On-line Book

Book Cover
Fauna Series No. 3







Faunal Position

Life Zones







Fauna of the National Parks — No. 3
Birds and Mammals of Mount McKinley National Park
National Park Service Arrowhead



Sorex personatus personatus [I. GOEFFROY]

GENERAL APPEARANCE.—A very small, active mammal with a sharp pointed nose and small beady eyes. The ears are nearly hidden in the brownish fur of the animal. The tail is well covered with hairs, yellowish white beneath and brown above; the feet are small and delicate. Total length, 4 inches; tail, 1.6 inches; hind foot, 0.5 inch.

IDENTIFICATION.—In contrast to the rather uniform coloration of the dusky shrew, the back of the masked shrew is sepia brown sprinkled with lighter and darker hairs giving the appearance of the animal a "salt and pepper" effect.

DISTRIBUTION.—It is found in the Boreal and Transition Zones of North America from New England to Alaska. On October 8, 1907, shrews were abundant in Sheldon's winter cabin on the main Toklat River.

We found the shrews to be scarce in 1926, and in 1932 I found them to be scarcer still. Some years they are abundant but at other times they are not at all plentiful.

HABITS.—According to Sheldon (1930, p. 169), the shrews were especially cannibalistic, eating mice or shrews that had been caught in the traps each night.

Sorex tundrensis [MERRIAM]

GENERAL APPEARANCE.—The tundra shrew is similar to the masked shrew but the tail is shorter. This shrew is large in size. Total length, 4.3 inches; tail, 1.3 inches; hind foot, 0.5 inch.

IDENTIFICATION.—In many instances cranial characters are those relied upon by the specialist to separate different geographic forms or species of shrews. Such characters are not available to the field student; therefore, specimens must be examined in detail later in the laboratory. This shrew is larger in size as compared with other shrews in the McKinley region.

DISTRIBUTION.—It is found in the tundra belt in the region above and east of Norton Sound, Alaska. Sheldon reports this species taken along with other shrews in the Toklat region. We did not encounter it either in 1926 or in 1932 and are inclined to believe that it is rare in McKinley Park.

HABITS.—So far as is known, the habits of this species in McKinley Park are similar to those of personatus.

Sorex obscurus obscurus [MERRIAM]

GENERAL APPEARANCE.—The upper surface of the animal is rich brown. The under parts are ashy. The tail is bicolored, that is, whitish below and brown like the back above. It is large in size and the tail is relatively long. Total length, 4.4 inches; tail, 1.8 inches; hind foot, 0.5 inch.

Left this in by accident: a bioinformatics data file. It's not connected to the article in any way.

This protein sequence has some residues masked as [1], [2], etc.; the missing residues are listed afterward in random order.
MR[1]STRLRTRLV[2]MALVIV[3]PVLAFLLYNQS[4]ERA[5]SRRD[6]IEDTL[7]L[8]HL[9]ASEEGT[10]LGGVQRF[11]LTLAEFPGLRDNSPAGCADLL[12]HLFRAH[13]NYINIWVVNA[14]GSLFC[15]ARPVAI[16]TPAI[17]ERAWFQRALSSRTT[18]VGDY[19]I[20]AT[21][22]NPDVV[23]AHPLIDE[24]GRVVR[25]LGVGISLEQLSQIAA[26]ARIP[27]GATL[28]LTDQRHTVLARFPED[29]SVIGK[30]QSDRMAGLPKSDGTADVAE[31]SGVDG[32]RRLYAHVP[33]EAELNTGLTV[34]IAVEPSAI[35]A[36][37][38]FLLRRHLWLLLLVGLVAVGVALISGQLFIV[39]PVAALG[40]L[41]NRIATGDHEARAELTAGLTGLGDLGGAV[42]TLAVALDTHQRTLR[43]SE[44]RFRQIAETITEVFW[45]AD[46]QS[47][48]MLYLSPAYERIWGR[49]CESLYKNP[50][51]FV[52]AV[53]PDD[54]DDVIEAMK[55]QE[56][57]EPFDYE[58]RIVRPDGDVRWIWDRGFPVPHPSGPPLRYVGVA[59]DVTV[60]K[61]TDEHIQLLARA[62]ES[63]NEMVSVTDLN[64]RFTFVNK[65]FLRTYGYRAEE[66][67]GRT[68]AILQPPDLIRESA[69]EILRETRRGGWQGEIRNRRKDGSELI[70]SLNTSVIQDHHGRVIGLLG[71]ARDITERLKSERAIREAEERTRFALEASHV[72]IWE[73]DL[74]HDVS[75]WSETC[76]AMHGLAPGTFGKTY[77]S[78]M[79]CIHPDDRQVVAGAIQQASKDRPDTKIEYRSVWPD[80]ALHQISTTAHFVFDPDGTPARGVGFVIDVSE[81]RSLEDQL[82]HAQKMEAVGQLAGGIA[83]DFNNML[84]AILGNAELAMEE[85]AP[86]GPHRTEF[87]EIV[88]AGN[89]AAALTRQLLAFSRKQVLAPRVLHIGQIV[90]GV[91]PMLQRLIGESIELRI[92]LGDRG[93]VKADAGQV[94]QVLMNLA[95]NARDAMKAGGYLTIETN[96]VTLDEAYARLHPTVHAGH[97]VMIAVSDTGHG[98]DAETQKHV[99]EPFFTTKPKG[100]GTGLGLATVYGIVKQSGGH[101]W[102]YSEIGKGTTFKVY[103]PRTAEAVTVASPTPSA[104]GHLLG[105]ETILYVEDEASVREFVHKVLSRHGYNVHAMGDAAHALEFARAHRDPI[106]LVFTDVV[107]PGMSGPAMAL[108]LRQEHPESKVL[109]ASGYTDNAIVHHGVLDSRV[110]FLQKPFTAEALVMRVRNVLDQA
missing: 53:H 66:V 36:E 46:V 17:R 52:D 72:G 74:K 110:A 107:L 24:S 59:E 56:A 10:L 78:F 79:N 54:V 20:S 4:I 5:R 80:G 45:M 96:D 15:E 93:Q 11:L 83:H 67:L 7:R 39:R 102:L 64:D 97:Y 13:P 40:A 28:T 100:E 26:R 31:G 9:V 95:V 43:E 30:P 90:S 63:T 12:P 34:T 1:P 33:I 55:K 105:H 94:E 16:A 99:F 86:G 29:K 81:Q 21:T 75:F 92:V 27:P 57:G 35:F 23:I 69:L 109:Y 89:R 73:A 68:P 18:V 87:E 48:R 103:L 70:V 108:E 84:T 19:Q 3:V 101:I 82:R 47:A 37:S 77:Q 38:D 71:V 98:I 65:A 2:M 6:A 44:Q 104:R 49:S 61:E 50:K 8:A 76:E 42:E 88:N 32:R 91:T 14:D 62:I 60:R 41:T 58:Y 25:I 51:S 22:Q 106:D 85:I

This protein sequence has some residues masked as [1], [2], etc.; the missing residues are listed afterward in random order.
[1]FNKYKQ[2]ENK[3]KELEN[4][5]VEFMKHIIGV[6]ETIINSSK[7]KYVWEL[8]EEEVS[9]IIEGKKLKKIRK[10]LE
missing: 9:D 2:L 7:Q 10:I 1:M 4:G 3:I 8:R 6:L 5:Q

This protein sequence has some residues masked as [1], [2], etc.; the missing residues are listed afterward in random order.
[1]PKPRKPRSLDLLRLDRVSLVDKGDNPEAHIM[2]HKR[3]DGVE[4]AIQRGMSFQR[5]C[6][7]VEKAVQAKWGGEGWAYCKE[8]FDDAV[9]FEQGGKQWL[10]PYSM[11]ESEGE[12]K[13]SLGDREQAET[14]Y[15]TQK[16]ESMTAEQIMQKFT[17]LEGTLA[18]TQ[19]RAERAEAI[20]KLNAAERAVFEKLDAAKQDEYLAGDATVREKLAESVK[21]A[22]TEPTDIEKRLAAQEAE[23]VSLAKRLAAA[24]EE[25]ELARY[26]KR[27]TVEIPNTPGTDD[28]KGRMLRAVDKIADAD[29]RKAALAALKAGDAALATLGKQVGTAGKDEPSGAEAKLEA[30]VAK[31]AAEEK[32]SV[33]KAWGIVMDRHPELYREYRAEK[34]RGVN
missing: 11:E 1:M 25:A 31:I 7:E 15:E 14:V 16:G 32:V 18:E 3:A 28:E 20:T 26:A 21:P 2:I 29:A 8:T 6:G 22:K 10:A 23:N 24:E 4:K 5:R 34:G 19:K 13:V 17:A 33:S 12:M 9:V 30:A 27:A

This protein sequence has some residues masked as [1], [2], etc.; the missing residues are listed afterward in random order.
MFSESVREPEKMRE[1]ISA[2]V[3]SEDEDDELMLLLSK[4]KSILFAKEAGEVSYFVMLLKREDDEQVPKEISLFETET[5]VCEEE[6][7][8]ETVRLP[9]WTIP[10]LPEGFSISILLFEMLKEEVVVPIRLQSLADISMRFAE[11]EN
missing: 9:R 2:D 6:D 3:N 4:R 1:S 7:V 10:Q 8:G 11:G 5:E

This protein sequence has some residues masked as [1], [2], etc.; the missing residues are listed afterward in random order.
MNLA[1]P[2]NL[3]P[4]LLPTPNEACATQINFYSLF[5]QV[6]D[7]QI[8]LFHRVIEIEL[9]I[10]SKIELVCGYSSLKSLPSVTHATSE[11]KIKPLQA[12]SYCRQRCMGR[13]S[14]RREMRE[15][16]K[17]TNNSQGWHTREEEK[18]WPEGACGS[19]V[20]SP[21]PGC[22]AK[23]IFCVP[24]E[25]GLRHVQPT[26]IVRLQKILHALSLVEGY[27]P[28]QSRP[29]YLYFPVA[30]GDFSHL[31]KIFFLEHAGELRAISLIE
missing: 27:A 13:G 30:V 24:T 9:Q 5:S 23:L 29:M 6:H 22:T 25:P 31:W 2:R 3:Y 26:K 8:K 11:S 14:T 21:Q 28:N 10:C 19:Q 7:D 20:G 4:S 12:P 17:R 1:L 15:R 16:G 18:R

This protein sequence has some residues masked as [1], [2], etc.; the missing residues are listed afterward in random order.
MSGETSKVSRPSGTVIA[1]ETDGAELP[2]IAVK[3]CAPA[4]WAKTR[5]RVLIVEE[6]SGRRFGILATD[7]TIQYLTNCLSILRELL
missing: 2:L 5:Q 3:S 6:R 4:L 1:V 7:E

IDENTIFICATION.—In McKinley Park this species may be distinguished from personatus by the uniform color of the upper parts and by the slightly longer tail.

DISTRIBUTION.—It is found in the Boreal Zone of the higher mountain ranges of western North America from Mount Whitney, in California, to Mount McKinley, in Alaska.

In an old cabin at Copper Mountain on July 12, 1926, I found the dried-up remains of a dusky shrew in an old dishpan. It was evident that the animal had fallen into the pan from which it had been unable to escape. This specimen was sent to Washington and through the kindness of Dr. Hartley H. T. Jackson of the United States Biological Survey it was identified by him.

HABITS.—Mr. and Mrs. John E. Anderson reported the capture of this shrew in their garden at Wonder Lake.

It is probably the commonest species of shrew in the park.

Microsorex hoyi eximius [OSGOOD]

GENERAL APPEARANCE.—It is the smallest of the shrews. In color it is dark brown above and buffy or ashy on the throat, breast, and belly. The tail is bicolored. The sexes are alike in color and size. Total length, 3.3 inches; tail, 1.3 inches; hind foot, 0.4 inch.

IDENTIFICATION—The small size of this shrew will identify it among the adults of other species found in the region.

DISTRIBUTION.—Microsorex is found chiefly in eastern North America but this geographic race is found on the Kenai Peninsula and in the Mount McKinley region. Charles Sheldon collected specimens on the upper Toklat River along the base of the Alaska Range in 1906-8. We searched for this shrew, but did not find it either in 1926 or in 1932, and we consider it a rare species in Mount McKinley National Park.

HABITS.—Little is known of the habits of this species other than that which applies to shrews in general in the park.

NEXT >>>

top of page Top

Last Modified: Thurs, Oct 4 2001 10:00:00 pm PDT

National Park Service's ParkNet Home